More than half of female office workers believe hybrid working has benefitted their career progression, according to the results of a new study.
But what is hybrid working? And are you getting the benefits?
What is hybrid working?
Hybrid working is a flexible way of working that allows employees to work from the office on some days and work from home or another remote location on others. It’s a system that has grown in popularity since the pandemic, when many were forced to work from home due to lockdown.
Hybrid has quickly become embedded in workplace culture, so much so that research from Microsoft found that more than half (51%) of UK workers who currently have the choice to mix remote and office working would consider leaving their company if the hybrid option was removed.
Hybrid working is helping to improve career prospects for women
It looks like female workers in particular could be benefitting from this new way of working, as a survey from Intentional Workplace Group, the global operator of leading workspace providers, found that more than half (55%) of female office workers feel their career prospects have improved due to the shift to hybrid working.
Here are some of the headline figures:
- More than half (56%) agreed that hybrid working has benefitted their career progression.
- Three quarters (75%) added that hybrid working made them more productive, while the same number (76%) said it had improved their work-life balance.
- Almost half (49%) said that they would consider leaving their job if forced to work from the office five days a week, demonstrating the integral role hybrid working is now playing in people’s daily lives.
- Half (50%) would leave their job if asked to work from the office five days a week
Additional social benefits cited included two fifths (38 per cent) of women stating that hybrid working improved their mental health, while 56 per cent agreed that there had been a greater distribution in household and childcare duties between them and their partner due to hybrid working.
There was also an emphasis on the financial benefits of hybrid working. Two thirds of respondents noted that saving both time (68 per cent) and money (66 per cent) from daily commutes into the office were key benefits. In addition, 17 per cent of women added that they had been able to save more for house deposits thanks to their ability to work flexibly.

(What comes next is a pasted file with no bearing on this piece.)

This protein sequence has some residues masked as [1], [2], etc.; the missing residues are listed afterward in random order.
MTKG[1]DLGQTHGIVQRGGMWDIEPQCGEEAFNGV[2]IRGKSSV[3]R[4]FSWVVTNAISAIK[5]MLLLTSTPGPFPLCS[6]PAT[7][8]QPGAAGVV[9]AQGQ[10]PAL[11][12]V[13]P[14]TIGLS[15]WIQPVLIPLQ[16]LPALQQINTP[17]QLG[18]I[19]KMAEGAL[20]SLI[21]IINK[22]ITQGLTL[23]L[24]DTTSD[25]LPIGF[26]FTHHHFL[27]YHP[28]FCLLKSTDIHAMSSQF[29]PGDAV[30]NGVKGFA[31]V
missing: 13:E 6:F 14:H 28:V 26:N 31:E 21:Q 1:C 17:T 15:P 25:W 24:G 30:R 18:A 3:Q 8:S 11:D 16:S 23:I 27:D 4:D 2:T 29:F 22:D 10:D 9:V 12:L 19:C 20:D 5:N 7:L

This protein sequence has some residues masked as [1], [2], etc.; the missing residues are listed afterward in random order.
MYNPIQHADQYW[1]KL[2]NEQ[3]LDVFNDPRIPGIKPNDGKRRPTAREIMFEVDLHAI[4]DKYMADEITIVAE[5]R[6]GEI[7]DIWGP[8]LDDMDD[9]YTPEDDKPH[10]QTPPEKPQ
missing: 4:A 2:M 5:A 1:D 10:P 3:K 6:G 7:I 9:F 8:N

What are women saying about flexible working?
Sarah Burton, 38, from South London, is Head of the Contracts Advisory Team for the Society of Authors. She says hybrid working has allowed her to striker a better work/life balance while also making her more productive:
“Without hybrid working its likely I would have had to scale back my hours, and potentially the seniority of my role. Prior to the pandemic I commuted into our central London office four days a week, now it’s usually just one. I have two young children and hybrid working means I don’t have to make choices between work and family.”
“We’re fortunate to have a progressive CEO who champions flexible working. We’ve also found that we are better using our time spent in the office, with meetings and other collaborative tasks becoming more effective. Under hybrid working I am working more efficiently while also having more time, so it’s a win-win.”
Demand for suburban and rural locations continues to accelerate as more people turn their backs on long daily commutes and instead chose to work flexibly in the heart of local communities. Three quarters (75 per cent) would like to have an office space within 15 minutes of their home, demonstrating that the days of regular commuting into a city centre headquarters may be over.
In fact, companies are realising the benefits of the ‘hub and spoke’ model for office space, with workers splitting time between home, a local office and company HQ. Demand for IWG rural and suburban office space grew by 29 per cent in 2021, with the locations such as Bromsgrove (+52 per cent), Beaconsfield (+33 per cent) and Tewkesbury (+22 per cent) soaring in popularity.
Fatima Koning, Group Chief Commercial Officer at IWG, said: “Women tend to wear a lot of hats and they want to be the best version of themselves both at work and at home. That can be incredibly hard – but the hybrid shift is going to make a real difference.
“The pandemic has proved people can be just as productive when they’re splitting their time between home and the office and it’s highlighted the huge opportunity we have to improve working life. For women, the hybrid model represents a crucial opportunity to address existing inequalities at work and at home and has unprecedented potential to support women’s wellbeing, family lives and career aspirations. While, for employers there is a vast opportunity to attract more female talent and add tremendous value to their businesses.”
The number of employees visiting IWG’s network of approximately 300 locations across the UK steadily increased over the past few months, demonstrating an increasing demand for hybrid work solutions. In 2021 alone, IWG added over two million new customers to its global network of flexible workspaces.